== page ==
Three of a kind
Ardal O'Hanlon: observational blamey merchant
Puppets are for kids. right? Wrong -
‘ and Manchester based company Doo
Cot is determined to change your perceptions of puppetry forever. Doo Cot is the brainchild of puppeteer Nenagh Watson and artist Rachael Field. Watson trained in sculpture and theatre. specialising in puppetry at the Institute de la Marionette in France while Field. :1 fine art painter. has exhibited her work throughout Britain
5 and Germany.
Although Watson and Field have been working together since I986. the
3 company was officially christened Doo ' Cot when they collaborated on an
installation in Glasgow as part ofthe City of Culture programme in l990. So
why ‘Doo Cot“? ‘It‘s Scots for a 5 wooden bird house. which resembles an early puppet booth.‘ explains Watson.
The company‘s current project. Odd — If You Dare. promises to deliver Doo Cot‘s unique fusion of puppetry. painting. live music and computer- generated imagery. They were the first
i puppet company to receive a Barclay‘s
Stand-up comedian Ardal ()‘Hanlon seems to be trapped in a joke which begins: ‘there were these three lrishmen . . .‘
()‘Hanlon first made a name for himself on Dublin‘s admittedly tiny circuit as a member of comedy trio Mr Trellis. When he travelled to the Edinburgh Festival last year. he was one of the three Irish unknowns playing under the banner Young. Gifted and (ireen. It was there that his combination of Irish observational blarney and surreal stories marked ()‘Hanlon as one to watch.
And now. in another story ofthree comedy lrishrnen. O‘Hanlan plays one of the leads in Channel 4‘s new sitcom Father Ted which began at the end of April. The stand-up plays wide-eyed innocent Father Dougal. a well- meaning but gormless priest who has only a tenuous grasp of theology.
The sitcom‘s laboured delivery leans heavily on rural Ireland stereotypes. I from backward potato-eaters to the inevitable bibulous priest. Even the Galway location shots have been given an excessively green hue to emphasise the whole Emerald Isle bit. ‘lt‘s done in a kind of knowing way.’ says O‘Hanlon. invoking the trusty ‘irony' defence. ‘You'd have to be pretty sensitive to be offended. I don‘t think Father Ted is satirical in any way but it‘s pretty well observed.‘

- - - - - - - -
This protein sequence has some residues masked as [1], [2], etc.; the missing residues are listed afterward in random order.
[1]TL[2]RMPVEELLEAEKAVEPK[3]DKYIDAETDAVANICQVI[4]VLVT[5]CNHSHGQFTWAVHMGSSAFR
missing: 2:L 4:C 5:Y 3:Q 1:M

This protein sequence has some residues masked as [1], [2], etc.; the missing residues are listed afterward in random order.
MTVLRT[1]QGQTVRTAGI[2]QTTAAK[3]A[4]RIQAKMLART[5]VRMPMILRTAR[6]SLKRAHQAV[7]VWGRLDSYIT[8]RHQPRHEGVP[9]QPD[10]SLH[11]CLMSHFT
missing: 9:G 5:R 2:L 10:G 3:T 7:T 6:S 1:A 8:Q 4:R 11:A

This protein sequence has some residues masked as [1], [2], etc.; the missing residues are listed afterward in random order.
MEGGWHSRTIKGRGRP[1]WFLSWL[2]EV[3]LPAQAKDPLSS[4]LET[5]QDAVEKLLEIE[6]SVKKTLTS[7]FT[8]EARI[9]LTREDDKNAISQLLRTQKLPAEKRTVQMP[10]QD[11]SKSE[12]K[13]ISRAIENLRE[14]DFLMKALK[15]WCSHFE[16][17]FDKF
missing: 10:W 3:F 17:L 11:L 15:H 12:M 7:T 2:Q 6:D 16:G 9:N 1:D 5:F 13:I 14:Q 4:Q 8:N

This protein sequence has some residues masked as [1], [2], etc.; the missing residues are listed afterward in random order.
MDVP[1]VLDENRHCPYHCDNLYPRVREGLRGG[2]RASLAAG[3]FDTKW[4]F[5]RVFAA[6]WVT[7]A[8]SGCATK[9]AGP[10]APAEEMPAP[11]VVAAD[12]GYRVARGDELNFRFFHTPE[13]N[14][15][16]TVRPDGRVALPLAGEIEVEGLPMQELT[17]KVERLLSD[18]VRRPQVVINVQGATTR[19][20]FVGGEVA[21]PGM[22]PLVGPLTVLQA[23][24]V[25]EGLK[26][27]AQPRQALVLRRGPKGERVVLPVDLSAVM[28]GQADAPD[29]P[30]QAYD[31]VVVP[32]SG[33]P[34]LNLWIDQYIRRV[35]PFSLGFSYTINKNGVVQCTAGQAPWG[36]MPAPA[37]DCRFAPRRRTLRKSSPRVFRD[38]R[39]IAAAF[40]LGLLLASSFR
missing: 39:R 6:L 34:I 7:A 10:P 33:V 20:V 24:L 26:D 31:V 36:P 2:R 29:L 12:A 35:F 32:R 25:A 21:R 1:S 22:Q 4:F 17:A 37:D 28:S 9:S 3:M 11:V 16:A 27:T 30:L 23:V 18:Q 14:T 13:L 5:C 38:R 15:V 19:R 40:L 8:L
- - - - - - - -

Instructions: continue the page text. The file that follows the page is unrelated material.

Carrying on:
However for O‘Hanlon. Father Ted and his forthcoming bi: part in the Hollywood movie of Daniel Defoe‘s Moll Flanders. is a mildly entertaining diversion from stand-up. ‘I started as a stand-up and I don't really like actors. but I‘m hesitant to turn these parts down.‘ he says. Looks like O‘Hanlon isn‘t about to give up the late-night job. (Eddie Gibbl
Ardal O’Hanlon appears on Wed 17 May at The Tron, Glasgow; Thurs 18 at Paisley Arts Centre; Sun 21 at the Gilded Balloon. Edinburgh.
New Stages Award, which has provided financial support for Odd‘s nationwide tour.
The company‘s reputation was sealed
after the success of Peacock. which E was performed as part of Barclay‘s : New Stages Festival at the Royal Court
Theatre in London last year. Telling the
story of a gay man. Peacock tackled the
issue of homophobia and proved so popular that audiences had to be turned
This year‘s production should be just
i as controversial. Odd — If You Dare is
the story of two women who have either rejected society or been rejected by it and live their lives on the periphery. inhabiting the city‘s seedy underworld.